episode in British history.
By the beginning of the 20th Century,
whaling had virtually eliminated the stocks of whales in much of the
Europe had a growing appetite for the oils that
whales could provide - most of it for margarine and soap - and the vast
stormy waters of the Southern Ocean beckoned, teeming with krill and
with the whales that fed on it.
“He is seldom seen; at least I have never seen him except in the remoter southern seas.”
by the beginning of the 19th century, whales were beginning to
disappear from some coastal waters, and hunters had to travel further to
make a living.
In 1871, 32 vessels were lost when they became trapped in the arctic ice.
Almost entirely fuelled by British finance, the whalers came
south and embarked on a bonanza that lasted for two-thirds of the
Individual whalers made the kind of money they could only have
dreamed of at home.
A young man returning to Shetland or the Hebrides in
the 1950s after 18 months "at the ice" could buy a house, start a
business or commission a fishing boat on his earnings.
Christian Salvesen, the Edinburgh-based whaling company that built
Leith Harbour, could hope in some years for 100% dividend on their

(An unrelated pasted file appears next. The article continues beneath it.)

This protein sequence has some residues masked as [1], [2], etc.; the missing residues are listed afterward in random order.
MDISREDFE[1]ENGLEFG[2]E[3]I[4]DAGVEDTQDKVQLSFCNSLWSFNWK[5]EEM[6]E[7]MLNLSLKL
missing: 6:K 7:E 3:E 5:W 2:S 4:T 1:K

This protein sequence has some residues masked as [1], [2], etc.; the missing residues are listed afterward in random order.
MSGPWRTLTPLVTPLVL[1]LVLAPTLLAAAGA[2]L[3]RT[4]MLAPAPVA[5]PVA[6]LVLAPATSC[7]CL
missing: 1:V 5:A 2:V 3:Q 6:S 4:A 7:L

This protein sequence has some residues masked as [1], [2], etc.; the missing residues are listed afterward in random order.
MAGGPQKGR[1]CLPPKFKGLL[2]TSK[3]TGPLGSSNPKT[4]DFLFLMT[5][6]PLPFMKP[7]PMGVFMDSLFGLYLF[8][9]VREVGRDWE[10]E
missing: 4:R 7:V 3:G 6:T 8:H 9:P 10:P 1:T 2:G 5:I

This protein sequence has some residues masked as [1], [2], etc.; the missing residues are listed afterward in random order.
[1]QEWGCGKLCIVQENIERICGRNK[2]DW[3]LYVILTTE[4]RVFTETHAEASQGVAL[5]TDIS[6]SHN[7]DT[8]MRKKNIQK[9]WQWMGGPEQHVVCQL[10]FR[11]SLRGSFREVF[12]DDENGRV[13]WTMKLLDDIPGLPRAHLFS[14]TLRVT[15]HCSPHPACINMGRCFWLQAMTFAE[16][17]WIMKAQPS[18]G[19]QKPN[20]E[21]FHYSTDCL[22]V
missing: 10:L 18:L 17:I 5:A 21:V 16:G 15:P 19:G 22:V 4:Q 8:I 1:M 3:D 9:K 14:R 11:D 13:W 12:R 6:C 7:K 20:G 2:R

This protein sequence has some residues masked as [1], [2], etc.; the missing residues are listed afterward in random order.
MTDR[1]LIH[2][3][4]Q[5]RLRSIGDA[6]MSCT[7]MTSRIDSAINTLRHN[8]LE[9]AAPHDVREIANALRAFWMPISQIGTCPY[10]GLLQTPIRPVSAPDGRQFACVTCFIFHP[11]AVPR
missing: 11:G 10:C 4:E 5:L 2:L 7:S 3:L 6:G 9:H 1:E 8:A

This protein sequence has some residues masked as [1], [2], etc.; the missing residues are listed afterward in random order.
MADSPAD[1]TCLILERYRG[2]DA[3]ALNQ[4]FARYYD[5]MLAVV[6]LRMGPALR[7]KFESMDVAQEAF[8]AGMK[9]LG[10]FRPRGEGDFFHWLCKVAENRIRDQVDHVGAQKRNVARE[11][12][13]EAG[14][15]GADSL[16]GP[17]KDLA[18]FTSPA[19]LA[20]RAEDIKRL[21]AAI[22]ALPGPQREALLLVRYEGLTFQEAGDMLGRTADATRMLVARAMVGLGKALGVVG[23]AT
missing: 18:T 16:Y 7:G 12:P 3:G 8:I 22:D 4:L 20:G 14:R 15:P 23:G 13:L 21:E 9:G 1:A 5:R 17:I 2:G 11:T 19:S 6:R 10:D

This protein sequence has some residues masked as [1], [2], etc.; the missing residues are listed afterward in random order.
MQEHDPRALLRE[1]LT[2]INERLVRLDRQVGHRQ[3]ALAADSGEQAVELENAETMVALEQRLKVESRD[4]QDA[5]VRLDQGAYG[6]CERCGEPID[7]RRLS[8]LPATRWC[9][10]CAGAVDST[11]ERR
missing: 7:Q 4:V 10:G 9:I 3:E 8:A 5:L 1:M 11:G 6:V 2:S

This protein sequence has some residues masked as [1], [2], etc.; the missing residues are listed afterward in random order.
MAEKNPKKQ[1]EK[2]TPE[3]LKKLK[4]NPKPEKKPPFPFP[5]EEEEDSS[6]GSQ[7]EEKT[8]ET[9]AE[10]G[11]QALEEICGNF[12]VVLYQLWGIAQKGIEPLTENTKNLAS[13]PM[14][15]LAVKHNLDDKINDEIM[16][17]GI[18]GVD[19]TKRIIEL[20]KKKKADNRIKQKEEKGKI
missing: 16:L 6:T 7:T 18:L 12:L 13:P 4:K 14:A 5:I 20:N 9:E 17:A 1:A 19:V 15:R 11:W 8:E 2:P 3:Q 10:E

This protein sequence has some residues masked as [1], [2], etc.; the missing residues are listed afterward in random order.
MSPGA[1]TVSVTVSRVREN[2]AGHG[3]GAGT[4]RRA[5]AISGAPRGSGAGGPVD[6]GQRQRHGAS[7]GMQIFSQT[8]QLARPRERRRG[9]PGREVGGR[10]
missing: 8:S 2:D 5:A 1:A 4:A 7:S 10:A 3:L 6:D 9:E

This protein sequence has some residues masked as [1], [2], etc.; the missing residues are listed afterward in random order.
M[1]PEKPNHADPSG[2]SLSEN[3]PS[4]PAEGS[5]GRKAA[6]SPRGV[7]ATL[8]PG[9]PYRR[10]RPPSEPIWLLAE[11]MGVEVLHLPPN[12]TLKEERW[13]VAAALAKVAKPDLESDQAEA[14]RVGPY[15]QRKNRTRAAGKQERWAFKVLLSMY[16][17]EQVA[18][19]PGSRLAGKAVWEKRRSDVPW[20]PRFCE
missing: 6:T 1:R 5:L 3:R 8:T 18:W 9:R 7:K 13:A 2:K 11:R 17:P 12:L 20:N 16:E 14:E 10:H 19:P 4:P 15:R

At the peak of the business in the 1920s, Salvesen's were
making the equivalent £100m a year in profit in today's money.
None of it was easily earned.
The conditions were brutal.
often clogged the rigging and individual catching boats were known to
founder in the steep seas of the southern ocean.
Earnings were dependent
on the number of whales caught and the skipper-gunners drove boats and
When the enormous bodies of the whales were
hauled ashore into the huge processing plants, an army of men got to
work, working 12-hour shifts, stripping the blubber from the carcasses,
"like peeling a banana", as the whalers all say, shovelling the meat
into the giant cookers, cutting up the bones with enormous steam saws
and boiling them up for the oil they contained.
An entire whale, the size of a railway carriage, could be
disposed of in 20 minutes.
If newly caught, there were consolations:
"You could warm your hands in the fresh blood," Jock Murray, a whaler
from the Hebrides remembers.
"If it was a week old, that was something
It is difficult to recover the frame of mind in which the destruction
of so many of the greatest animals on earth seemed like a good idea.
About 1.6 million whales were killed in the Southern Ocean in about six
The whalers remain deeply ambivalent about it today.
they are proud to have done it but wouldn't do it now.
There are other ways, largely through plant extracts, of
getting equivalents of the oils once taken from the whales.
But, as one
of the whalers, John Alexander, says: "We thought we were doing some
good for the country."
They were garnering fats which Britain
desperately needed, particularly in the years after World War Two.
was a difficult task, at which they became immensely skilled.
boys from crofts or fishing families in marginal parts of Scotland, they
were providing for themselves in a way little else could have.
Whale hunters in South Georgia in 1935